Of course, you only live one life, and you make all your mistakes, and learn what not to do, and that’s the end of you.

Surely You’re Joking, Mr. Feynman!: Adventures of a Curious Character
Richard Feynman | 1984 | 391 Pages


The Plot

Surely You’re Joking is a collection of personal anecdotes penned by physicist and all-around eccentric Dr. Richard Feynman. A scientist’s memoir might not sound like the most exciting text, but Feynman was no average scientist. Sure, he worked on the Manhatten Project, won a Nobel Prize, and spent decades teaching at Cornell and Cat Tech. But he was also an avid bongo player, hobbyist safe cracker, painter, and so much more.


Feynman lived an insane life, and his stories reflect that insanity. He was a precocious child with a head for solving problems and carried that drive into his collegiate studies and career. The book jumps around, following a timeline that is mostly linear, but shifts constantly in theme. Some are stories about his scientific endeavors, some are about his social quirks, and some are about how he danced at Carnival in Brazil. Feynman was a man who collected hobbies and interests and got rather decent at many of them. It was fascinating to see that personal side of a man who also devoted their life to science and to the education of others.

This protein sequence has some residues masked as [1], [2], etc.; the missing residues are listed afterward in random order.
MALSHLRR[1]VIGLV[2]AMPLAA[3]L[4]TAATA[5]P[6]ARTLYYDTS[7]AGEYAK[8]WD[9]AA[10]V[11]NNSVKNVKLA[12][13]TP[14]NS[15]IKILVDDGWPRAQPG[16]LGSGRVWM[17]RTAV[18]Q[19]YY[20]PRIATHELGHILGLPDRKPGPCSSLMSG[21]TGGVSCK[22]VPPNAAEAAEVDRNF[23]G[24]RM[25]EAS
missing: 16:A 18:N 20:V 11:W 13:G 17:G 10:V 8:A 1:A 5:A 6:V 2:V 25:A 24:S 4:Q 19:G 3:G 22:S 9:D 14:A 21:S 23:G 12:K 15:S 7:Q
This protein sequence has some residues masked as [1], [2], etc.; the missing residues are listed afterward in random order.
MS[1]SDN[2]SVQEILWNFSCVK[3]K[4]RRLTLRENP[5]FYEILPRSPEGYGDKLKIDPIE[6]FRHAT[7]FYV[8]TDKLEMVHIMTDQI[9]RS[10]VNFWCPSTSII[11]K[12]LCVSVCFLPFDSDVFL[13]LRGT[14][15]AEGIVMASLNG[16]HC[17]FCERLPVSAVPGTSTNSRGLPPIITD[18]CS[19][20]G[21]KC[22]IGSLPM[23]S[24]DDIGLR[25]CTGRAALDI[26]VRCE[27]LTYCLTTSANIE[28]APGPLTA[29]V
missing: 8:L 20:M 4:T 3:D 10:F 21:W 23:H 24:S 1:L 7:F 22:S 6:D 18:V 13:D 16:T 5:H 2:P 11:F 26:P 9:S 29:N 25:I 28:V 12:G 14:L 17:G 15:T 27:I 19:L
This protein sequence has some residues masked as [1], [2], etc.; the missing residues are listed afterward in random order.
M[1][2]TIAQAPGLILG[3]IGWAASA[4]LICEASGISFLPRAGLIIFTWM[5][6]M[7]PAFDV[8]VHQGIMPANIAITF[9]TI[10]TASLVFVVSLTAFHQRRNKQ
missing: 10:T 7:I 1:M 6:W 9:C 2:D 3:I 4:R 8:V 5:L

My biggest gripe revolves around Feynman and his… let’s call them ‘backwards’ dating practices. He spends a small amount of the book talking about his ability to pick up women, and it comes off with a major ‘pick up artist vibe.’ Yes, these things happened in the 1950s and 60s when society was unfortunately far more misogynistic. But I couldn’t help but wonder how many guys today have read this and thought “this incredibly successful scientist used those techniques to get the girls, I should too!” Eww.

Interestingly, while Feynman talks about some of the women he went home with, he doesn’t really write much at all about any of wives besides the first one. She died of Tuberculosis while he was at Los Alamos, but until her death she seemed to match him in his love for puzzles and cyphers, and there are some charming stories about the  tricks they played. So while there were some chapters that rubbed my inner feminist the wrong way, there were others that portrayed Feynman as a man who did have respect for the women around him. It was an uneven portrayal, which is fair for such a complicated person.

Should You Read This?

If you’re looking for a non-fiction book or a biography that’s a little off-kilter, I would recommend this title. It’s the life of a scientist who also took part in so many things that one may not expect a Nobel Prize winner to do. (Like not take his own award ceremony seriously). He’s a flawed person, and shares stories that paint him both as an eccentric genius, and also as a bit of an ass. It’s a fascinating collection of anecdotes overall, and I expect I’ll read more from him in the future (like his hefty Lectures on Physics which have been gracing my bookshelf for about five years now…)